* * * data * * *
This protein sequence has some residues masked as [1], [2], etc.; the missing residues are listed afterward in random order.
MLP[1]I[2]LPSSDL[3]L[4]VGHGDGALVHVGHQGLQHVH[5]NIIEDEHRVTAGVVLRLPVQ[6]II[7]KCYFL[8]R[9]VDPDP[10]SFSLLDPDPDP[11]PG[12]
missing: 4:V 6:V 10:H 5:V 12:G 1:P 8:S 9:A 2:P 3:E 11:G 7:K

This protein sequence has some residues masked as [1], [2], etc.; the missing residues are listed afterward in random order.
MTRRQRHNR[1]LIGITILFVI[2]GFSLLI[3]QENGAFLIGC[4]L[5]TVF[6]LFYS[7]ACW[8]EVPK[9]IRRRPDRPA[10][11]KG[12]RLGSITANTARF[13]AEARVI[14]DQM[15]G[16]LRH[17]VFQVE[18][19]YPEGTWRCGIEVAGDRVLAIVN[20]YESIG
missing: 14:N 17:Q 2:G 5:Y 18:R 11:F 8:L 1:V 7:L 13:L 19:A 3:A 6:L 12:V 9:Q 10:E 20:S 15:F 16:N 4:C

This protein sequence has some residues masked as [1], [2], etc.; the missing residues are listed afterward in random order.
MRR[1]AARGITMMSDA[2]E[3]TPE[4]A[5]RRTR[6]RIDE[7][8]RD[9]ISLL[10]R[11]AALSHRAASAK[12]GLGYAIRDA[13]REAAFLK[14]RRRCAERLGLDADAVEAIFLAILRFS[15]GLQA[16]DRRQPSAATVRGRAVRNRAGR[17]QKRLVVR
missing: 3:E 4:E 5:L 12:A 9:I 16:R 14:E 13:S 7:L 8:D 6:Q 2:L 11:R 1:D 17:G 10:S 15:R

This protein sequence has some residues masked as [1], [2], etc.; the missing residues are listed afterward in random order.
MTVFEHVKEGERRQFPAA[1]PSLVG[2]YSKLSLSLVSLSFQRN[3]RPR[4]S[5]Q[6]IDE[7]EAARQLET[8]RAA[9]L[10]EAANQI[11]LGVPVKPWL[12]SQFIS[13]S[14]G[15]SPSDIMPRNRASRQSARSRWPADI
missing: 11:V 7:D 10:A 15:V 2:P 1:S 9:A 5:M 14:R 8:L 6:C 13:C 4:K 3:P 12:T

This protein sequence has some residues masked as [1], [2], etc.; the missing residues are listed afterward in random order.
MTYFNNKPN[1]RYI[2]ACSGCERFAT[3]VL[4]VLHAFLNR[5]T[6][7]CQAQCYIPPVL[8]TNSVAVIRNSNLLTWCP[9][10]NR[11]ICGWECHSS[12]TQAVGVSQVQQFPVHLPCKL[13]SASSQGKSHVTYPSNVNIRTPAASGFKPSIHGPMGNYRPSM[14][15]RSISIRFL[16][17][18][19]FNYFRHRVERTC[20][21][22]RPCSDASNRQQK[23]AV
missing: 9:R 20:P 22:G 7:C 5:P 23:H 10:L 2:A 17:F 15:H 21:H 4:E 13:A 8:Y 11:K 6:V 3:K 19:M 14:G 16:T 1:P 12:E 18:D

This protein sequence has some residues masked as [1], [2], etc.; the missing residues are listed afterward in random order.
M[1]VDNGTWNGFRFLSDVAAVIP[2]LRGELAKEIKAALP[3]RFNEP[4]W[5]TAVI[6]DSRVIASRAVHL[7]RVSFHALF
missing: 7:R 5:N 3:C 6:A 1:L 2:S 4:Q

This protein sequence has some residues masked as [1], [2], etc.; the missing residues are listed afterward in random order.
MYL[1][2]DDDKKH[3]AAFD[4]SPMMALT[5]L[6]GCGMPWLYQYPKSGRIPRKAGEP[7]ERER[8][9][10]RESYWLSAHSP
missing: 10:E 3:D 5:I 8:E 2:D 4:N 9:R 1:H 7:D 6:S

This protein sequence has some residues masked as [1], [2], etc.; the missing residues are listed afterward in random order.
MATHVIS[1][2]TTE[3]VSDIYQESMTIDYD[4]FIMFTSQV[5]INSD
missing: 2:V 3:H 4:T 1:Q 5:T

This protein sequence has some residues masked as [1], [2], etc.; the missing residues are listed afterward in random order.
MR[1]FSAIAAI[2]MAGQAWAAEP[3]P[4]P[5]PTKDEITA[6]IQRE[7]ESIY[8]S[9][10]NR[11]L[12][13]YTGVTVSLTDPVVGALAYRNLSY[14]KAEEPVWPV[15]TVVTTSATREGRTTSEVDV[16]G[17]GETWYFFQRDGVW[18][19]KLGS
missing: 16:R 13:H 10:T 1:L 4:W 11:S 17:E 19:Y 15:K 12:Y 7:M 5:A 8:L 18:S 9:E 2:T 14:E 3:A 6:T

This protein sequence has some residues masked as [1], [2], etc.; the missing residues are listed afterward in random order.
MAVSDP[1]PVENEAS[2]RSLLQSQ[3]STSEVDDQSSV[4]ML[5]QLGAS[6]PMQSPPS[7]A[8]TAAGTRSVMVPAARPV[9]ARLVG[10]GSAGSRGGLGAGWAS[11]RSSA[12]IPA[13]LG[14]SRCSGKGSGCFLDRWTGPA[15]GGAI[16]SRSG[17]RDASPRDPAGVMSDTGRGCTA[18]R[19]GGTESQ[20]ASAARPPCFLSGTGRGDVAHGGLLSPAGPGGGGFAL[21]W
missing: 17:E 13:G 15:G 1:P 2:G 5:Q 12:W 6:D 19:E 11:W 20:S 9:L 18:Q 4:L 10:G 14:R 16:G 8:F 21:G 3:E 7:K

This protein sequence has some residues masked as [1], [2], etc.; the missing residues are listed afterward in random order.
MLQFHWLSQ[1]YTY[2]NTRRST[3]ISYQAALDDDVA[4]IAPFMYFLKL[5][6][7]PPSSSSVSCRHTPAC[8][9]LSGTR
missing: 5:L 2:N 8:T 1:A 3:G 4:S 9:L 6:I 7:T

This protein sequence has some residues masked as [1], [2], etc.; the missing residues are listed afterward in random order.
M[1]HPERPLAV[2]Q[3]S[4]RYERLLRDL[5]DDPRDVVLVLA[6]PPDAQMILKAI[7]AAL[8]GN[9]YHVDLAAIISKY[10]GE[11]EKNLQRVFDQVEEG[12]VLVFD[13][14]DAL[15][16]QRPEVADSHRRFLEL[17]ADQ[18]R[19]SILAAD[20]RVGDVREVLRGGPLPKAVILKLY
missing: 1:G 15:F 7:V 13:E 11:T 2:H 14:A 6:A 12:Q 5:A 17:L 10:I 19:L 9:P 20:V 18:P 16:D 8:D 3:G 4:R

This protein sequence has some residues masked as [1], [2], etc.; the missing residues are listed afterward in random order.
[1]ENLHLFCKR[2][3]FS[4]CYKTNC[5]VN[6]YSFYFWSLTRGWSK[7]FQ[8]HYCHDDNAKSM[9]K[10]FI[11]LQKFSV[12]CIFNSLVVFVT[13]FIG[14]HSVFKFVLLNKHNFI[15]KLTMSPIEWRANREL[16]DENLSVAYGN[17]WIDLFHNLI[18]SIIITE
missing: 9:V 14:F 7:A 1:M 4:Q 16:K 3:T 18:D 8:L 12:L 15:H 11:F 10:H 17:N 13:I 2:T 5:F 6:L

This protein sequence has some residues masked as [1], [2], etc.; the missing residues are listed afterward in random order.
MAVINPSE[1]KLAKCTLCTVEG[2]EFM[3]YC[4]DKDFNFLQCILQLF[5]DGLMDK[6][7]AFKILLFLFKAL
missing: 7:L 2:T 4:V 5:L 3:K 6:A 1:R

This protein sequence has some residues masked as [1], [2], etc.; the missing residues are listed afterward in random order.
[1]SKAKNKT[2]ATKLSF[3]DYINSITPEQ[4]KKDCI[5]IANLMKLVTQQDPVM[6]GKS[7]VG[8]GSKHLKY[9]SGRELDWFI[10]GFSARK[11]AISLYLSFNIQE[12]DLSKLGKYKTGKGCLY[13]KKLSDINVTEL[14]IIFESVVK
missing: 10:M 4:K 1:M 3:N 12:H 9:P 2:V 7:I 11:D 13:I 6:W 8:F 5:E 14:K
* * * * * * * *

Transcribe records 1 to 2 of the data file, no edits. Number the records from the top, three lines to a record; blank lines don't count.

This protein sequence has some residues masked as [1], [2], etc.; the missing residues are listed afterward in random order.
MLP[1]I[2]LPSSDL[3]L[4]VGHGDGALVHVGHQGLQHVH[5]NIIEDEHRVTAGVVLRLPVQ[6]II[7]KCYFL[8]R[9]VDPDP[10]SFSLLDPDPDP[11]PG[12]
missing: 4:V 6:V 10:H 5:V 12:G 1:P 8:S 9:A 2:P 3:E 11:G 7:K

This protein sequence has some residues masked as [1], [2], etc.; the missing residues are listed afterward in random order.
MTRRQRHNR[1]LIGITILFVI[2]GFSLLI[3]QENGAFLIGC[4]L[5]TVF[6]LFYS[7]ACW[8]EVPK[9]IRRRPDRPA[10][11]KG[12]RLGSITANTARF[13]AEARVI[14]DQM[15]G[16]LRH[17]VFQVE[18][19]YPEGTWRCGIEVAGDRVLAIVN[20]YESIG
missing: 14:N 17:Q 2:G 5:Y 18:R 11:F 8:L 1:V 7:L 13:L 19:A 3:A 6:L 12:V 9:Q 10:E 20:S 15:F 16:N 4:C